Swami Agnivesh, who passed away on 11 September aged 80, was undoubtedly one of the most courageous fighters against religious fanaticism and religious bigotry of our time, Chandra Muzaffar writes.
Swami Agnivesh has left us. And yet he is still with us.
He was undoubtedly one of the most courageous fighters against religious fanaticism and religious bigotry of our time. He spoke out without hesitation against fanatical Hindus who distorted religious teachings to justify exclusive interpretations of the faith.
Chauvinistic trends within the community that have been gaining currency in recent years – trends that demean Hinduism’s inclusivism and universalism – earned Agnivesh’s wrath. He denounced those who resorted to narrow, bigoted interpretations of the religion’s perennial truths as traitors and opportunists.
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Even before some of these more recent trends in the community, Agnivesh was already a vocal critic of caste practices and the entire caste system, just as he was an uncompromising opponent of Brahminical power and influence. Widow immolation in some rural localities in India and other traditions which degraded women also incensed the reformer.
Conventional Hindu leaders like their counterparts in other religions often allowed attitudes and practices that contradicted the essence of their faith to flourish partly because they did not want to antagonise the powerful within their respective communities or because they too benefited from the prevalence of such attitudes and practices.
One such practice which Agnivesh the activist combated with all his energy for decades was bonded labour. He rightly saw it as a blot upon human dignity.
Even more abhorrent institutions and systems have coexisted with religions for millennia. Slavery and racism would be two such examples. Religion should cease to provide the cloak of legitimacy to such blatant wrongdoings, including ‘casino capitalism’ in our age, Agnivesh insisted. Only then will faith in the Divine, belief in the Almighty, become a conduit for the expression of justice, compassion, love and other such virtues.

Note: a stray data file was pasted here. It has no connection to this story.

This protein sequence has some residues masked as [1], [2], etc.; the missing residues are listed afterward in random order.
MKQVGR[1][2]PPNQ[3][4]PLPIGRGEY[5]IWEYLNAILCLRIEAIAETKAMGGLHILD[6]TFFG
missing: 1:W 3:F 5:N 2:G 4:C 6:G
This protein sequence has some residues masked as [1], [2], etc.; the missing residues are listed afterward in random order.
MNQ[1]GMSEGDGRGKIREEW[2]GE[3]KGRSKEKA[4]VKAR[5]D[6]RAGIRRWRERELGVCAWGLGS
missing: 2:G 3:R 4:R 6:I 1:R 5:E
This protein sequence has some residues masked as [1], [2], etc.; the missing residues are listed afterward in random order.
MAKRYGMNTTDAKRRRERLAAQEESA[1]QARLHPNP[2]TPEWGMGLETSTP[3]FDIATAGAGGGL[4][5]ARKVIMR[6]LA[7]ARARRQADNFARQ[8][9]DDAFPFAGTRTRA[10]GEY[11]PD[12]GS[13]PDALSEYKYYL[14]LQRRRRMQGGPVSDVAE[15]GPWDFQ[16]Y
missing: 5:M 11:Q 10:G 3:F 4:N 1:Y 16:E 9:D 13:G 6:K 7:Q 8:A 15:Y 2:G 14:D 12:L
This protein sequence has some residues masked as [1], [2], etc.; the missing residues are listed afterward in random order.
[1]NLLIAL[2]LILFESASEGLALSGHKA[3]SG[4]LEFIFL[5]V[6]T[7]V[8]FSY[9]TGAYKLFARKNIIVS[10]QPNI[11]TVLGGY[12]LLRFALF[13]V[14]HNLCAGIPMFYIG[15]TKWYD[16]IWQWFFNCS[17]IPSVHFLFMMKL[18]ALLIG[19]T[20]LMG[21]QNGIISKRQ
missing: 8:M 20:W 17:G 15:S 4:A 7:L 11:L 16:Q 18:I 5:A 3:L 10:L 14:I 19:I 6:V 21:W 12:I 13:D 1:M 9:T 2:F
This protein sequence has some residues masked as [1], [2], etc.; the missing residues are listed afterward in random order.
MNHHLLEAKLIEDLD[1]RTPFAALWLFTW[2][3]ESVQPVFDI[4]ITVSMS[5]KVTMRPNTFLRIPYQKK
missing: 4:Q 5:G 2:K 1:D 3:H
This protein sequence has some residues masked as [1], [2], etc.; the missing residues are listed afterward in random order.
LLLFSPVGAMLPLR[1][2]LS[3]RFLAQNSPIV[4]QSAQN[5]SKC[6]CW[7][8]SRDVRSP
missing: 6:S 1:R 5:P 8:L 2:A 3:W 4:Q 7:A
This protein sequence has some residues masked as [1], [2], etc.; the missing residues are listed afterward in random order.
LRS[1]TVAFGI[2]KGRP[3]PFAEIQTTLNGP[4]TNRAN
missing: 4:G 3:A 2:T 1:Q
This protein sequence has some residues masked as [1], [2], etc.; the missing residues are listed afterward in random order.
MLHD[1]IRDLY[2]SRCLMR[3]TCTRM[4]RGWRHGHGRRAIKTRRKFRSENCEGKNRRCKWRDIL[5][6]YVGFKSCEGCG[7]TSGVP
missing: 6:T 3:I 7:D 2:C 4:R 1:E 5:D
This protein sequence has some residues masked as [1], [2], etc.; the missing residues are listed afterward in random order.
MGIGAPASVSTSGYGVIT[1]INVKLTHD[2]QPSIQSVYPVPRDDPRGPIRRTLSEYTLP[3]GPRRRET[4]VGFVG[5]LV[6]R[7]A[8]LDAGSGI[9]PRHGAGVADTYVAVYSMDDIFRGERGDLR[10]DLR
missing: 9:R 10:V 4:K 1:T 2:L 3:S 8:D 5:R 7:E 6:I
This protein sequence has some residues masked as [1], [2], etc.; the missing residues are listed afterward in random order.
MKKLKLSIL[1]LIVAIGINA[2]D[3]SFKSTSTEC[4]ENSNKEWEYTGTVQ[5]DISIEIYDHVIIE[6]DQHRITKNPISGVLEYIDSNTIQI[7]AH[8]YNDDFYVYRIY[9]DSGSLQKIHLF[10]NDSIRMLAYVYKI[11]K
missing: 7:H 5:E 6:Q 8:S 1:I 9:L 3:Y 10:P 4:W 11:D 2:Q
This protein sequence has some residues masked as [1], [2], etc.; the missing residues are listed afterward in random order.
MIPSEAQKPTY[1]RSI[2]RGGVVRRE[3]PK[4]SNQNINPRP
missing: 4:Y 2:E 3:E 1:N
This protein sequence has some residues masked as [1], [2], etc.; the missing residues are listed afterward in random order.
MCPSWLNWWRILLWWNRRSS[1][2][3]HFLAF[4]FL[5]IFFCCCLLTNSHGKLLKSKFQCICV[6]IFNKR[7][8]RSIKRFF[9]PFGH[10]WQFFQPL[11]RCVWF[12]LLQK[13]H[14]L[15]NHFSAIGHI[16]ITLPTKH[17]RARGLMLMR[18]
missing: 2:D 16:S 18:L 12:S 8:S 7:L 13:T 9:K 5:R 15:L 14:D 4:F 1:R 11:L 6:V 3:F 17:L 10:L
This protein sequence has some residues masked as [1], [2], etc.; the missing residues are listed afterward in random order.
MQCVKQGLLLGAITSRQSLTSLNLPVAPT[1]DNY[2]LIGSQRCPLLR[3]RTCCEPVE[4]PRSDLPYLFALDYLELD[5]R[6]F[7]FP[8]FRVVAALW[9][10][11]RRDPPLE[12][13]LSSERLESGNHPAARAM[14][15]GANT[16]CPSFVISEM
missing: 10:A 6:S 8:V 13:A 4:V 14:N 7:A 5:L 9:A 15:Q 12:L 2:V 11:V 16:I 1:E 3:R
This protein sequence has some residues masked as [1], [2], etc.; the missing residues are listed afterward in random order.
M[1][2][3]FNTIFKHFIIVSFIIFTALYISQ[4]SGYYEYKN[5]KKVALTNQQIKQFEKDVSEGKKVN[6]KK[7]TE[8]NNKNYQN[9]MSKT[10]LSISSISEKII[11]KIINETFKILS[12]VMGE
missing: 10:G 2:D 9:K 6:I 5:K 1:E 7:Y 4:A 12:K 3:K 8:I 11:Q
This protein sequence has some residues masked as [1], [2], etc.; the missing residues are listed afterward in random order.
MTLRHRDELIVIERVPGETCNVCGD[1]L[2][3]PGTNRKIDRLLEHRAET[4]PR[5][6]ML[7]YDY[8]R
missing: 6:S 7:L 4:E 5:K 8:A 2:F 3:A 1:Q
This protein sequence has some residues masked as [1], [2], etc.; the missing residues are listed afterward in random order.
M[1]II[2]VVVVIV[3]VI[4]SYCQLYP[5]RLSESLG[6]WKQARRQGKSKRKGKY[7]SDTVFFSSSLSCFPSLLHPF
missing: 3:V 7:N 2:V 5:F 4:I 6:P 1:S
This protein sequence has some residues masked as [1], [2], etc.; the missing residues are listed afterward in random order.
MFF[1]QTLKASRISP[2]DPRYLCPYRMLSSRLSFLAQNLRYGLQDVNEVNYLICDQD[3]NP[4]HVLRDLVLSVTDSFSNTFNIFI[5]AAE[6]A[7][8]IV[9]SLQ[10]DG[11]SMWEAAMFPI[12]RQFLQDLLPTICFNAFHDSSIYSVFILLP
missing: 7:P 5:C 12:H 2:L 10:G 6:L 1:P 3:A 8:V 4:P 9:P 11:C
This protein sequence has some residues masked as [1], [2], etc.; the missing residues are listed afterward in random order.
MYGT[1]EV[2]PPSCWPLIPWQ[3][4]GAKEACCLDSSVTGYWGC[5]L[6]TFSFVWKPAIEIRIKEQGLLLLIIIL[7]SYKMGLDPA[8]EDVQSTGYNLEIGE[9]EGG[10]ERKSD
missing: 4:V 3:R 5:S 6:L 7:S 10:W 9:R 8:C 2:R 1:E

For Agnivesh, it was the triumph of these values through human action that was the real purpose of life. Organised religion as it is presently constituted will not allow these values to reign supreme. This is why he often espoused a deeper, broader spirituality that went beyond religion as it is normally understood.
The advocacy of a deeper spirituality at the level of the real and concrete meant defending the legitimate rights of all human beings. Agnivesh did this on numerous occasions. The rights of minorities such as Muslims and Christians in India were also his concern.
It is believed that it is for championing such causes that he was assaulted by a group of hoodlums in July 2018 in the Pakur area of Jharkand state. It is alleged that Agnivesh’s assailants were linked to power and authority. They and their ilk often claim they are defending their faith.
By standing up against such ugly forces, Agvinesh has set an outstanding example for all of us. This is why he remains eternally relevant.
This is why I had opened this obituary by emphasising that he is still with us. Indeed, Agnivesh’s words and deeds resonate much more with us today than ever before because bigotry and fanaticism are getting stronger in many parts of the world. Our resistance – purportedly Agnivesh’s last message, as conveyed to a friend – should therefore also get more organised and more focussed.
There is no better way of honouring the man than by continuing his struggle, which is our struggle – the struggle to nurture a true spirituality expressed through our lives while exposing a false religiosity that conceals stark hypocrisy.
Dr Chandra Muzaffar is president of the International Movement for a Just World (Just)